However, the results can be devastating and losses can be extremely high as many thatched properties are listed which invariably leads to higher repair costs. Thatch roofs are designed to repel water making them more difficult to extinguish, which can result in increased damage to the entire property.

There are many measures to reduce the risk of fire one of which is treating the roof with a fire retardant spray.

Which retardant?

A water-based solution of fire retardant and intumescent chemicals in a polymer emulsion binder specifically formulated for the protection of thatch roofing. It should be environmentally friendly with no detrimental effect to plants or animals and of course have no adverse reaction to the thatch.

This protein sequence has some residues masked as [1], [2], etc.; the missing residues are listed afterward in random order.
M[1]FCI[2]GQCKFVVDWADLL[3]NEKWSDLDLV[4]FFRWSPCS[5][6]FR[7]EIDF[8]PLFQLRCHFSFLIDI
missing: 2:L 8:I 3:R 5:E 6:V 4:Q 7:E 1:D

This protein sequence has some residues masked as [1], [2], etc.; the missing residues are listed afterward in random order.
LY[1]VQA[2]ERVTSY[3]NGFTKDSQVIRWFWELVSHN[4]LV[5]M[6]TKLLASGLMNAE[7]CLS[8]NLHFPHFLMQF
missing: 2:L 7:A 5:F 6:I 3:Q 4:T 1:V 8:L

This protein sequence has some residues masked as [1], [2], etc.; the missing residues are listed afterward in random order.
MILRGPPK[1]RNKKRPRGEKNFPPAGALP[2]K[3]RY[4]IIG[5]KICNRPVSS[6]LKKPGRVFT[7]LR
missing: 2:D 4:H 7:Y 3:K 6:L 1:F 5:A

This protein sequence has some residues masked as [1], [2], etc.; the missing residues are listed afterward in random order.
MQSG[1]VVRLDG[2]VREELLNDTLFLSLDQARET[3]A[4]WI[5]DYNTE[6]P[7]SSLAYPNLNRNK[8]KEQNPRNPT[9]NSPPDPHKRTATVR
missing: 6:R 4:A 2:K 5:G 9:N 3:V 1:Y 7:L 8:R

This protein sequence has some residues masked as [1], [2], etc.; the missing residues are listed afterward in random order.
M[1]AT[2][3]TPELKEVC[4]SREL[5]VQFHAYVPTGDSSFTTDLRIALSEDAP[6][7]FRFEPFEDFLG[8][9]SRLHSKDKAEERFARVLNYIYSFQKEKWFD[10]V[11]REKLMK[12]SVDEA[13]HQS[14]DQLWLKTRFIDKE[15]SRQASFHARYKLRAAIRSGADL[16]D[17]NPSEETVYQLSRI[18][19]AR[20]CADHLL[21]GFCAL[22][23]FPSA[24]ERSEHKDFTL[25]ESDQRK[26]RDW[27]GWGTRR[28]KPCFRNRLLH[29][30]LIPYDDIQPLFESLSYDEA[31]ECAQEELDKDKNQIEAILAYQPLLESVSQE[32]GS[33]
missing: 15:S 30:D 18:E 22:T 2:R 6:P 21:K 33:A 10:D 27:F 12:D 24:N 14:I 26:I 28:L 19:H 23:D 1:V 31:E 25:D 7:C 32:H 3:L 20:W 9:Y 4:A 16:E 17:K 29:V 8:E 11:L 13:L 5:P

Fire retardants for thatched roofs should not contain any borates or borate-based additives.

Application

Fire retardant sprays should be applied by trained personnel using high-pressure specialist equipment to treat not only the thatch surface but also the thatch stems to ensure a degree of protection for a number of years.

All too often fire retardants are applied to just the outer surface of the roof (often with a garden-type sprayer) only for them to ‘run-off’ due to the liquid repelling nature of the thatch.

The application should be carried out at a certain pressure using a specific tip spraying upwards into the thatch coat work at the angle of the roof ensuring penetration of between 50mm and 75mm.  This will ensure the fire retardant is applied to both the surface and thatch stems.  On an older roof or specific types of thatch, the pressure can be reduced.

When to apply?

There should be no rain for a minimum of four hours prior to applying a fire retardant, ideally the roof needs to have been exposed to direct sunlight for two hours prior to the application.